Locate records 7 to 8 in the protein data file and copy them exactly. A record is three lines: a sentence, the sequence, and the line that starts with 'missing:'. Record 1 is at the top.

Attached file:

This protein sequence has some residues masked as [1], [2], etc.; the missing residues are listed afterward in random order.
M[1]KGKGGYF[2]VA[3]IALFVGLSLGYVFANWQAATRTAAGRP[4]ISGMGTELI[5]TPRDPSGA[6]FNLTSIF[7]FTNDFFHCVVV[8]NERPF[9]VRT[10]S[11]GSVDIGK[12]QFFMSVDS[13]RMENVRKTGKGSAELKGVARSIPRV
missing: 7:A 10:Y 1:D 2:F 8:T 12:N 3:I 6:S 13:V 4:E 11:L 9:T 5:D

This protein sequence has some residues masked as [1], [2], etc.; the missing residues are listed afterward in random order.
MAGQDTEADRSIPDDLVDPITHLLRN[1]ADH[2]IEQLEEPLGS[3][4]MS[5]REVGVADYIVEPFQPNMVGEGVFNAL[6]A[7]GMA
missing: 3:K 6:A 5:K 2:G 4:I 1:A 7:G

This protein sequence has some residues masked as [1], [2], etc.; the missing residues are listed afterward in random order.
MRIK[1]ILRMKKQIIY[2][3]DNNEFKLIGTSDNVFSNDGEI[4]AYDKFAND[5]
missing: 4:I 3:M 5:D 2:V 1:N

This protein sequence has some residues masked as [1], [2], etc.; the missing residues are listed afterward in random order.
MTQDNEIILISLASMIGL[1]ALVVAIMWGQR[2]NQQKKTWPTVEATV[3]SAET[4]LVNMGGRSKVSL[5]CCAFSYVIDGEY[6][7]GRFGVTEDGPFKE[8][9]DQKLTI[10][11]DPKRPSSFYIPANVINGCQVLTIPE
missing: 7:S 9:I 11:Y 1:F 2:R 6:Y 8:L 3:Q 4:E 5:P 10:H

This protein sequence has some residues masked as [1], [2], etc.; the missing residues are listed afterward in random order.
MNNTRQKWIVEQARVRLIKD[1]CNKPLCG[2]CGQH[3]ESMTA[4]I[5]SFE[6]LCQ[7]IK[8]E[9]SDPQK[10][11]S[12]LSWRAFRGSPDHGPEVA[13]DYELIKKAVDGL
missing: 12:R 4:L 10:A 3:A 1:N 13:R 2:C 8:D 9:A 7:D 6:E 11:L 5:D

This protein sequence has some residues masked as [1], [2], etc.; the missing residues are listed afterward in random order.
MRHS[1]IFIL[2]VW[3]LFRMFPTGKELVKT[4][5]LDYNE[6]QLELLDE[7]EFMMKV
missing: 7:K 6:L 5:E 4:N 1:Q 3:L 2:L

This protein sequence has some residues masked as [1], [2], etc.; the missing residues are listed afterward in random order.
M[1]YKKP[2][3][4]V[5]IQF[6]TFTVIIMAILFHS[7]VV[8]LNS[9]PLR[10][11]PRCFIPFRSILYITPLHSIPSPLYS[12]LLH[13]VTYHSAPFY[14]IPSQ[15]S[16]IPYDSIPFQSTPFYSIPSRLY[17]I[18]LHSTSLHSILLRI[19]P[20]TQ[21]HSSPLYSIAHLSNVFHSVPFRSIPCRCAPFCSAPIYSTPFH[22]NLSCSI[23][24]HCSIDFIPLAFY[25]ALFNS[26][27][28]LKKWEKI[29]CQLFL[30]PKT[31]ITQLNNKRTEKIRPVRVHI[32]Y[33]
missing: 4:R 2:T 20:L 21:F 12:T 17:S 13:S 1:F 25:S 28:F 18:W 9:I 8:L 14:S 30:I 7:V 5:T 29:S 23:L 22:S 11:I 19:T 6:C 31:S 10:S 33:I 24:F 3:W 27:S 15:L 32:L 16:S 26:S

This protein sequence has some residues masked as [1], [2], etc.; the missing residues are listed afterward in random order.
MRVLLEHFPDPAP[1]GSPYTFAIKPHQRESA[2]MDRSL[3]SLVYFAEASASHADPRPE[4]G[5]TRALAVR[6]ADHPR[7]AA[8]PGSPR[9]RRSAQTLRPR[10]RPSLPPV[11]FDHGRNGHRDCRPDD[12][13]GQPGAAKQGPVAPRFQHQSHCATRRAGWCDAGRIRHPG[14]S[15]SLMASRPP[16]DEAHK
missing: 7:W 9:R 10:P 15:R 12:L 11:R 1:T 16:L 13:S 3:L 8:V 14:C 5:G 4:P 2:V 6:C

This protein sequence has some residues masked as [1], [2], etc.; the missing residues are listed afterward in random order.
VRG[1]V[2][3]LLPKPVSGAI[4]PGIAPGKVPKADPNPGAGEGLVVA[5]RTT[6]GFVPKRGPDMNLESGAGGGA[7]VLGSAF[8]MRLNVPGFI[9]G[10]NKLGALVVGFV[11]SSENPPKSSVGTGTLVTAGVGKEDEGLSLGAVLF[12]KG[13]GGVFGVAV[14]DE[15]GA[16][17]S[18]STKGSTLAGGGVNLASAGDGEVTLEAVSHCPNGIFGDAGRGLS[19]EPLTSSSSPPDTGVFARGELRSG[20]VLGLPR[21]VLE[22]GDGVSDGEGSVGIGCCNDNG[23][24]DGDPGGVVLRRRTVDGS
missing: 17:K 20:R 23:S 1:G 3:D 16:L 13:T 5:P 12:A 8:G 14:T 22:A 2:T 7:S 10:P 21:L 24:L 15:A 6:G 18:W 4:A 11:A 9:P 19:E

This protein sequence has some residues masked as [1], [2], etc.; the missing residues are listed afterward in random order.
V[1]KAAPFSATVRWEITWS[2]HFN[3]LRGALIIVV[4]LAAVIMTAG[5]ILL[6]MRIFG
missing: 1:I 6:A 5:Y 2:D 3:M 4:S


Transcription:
This protein sequence has some residues masked as [1], [2], etc.; the missing residues are listed afterward in random order.
M[1]YKKP[2][3][4]V[5]IQF[6]TFTVIIMAILFHS[7]VV[8]LNS[9]PLR[10][11]PRCFIPFRSILYITPLHSIPSPLYS[12]LLH[13]VTYHSAPFY[14]IPSQ[15]S[16]IPYDSIPFQSTPFYSIPSRLY[17]I[18]LHSTSLHSILLRI[19]P[20]TQ[21]HSSPLYSIAHLSNVFHSVPFRSIPCRCAPFCSAPIYSTPFH[22]NLSCSI[23][24]HCSIDFIPLAFY[25]ALFNS[26][27][28]LKKWEKI[29]CQLFL[30]PKT[31]ITQLNNKRTEKIRPVRVHI[32]Y[33]
missing: 4:R 2:T 20:L 21:F 12:T 17:S 13:S 1:F 25:S 28:F 18:W 9:I 8:L 14:S 30:I 7:V 5:T 29:S 23:L 22:S 11:I 19:T 6:C 31:S 10:S 33:I 24:F 3:W 27:S 15:L 32:L 16:S 26:S

This protein sequence has some residues masked as [1], [2], etc.; the missing residues are listed afterward in random order.
MRVLLEHFPDPAP[1]GSPYTFAIKPHQRESA[2]MDRSL[3]SLVYFAEASASHADPRPE[4]G[5]TRALAVR[6]ADHPR[7]AA[8]PGSPR[9]RRSAQTLRPR[10]RPSLPPV[11]FDHGRNGHRDCRPDD[12][13]GQPGAAKQGPVAPRFQHQSHCATRRAGWCDAGRIRHPG[14]S[15]SLMASRPP[16]DEAHK
missing: 7:W 9:R 10:P 15:R 12:L 11:R 1:T 16:L 13:S 3:L 8:V 14:C 5:G 4:P 2:V 6:C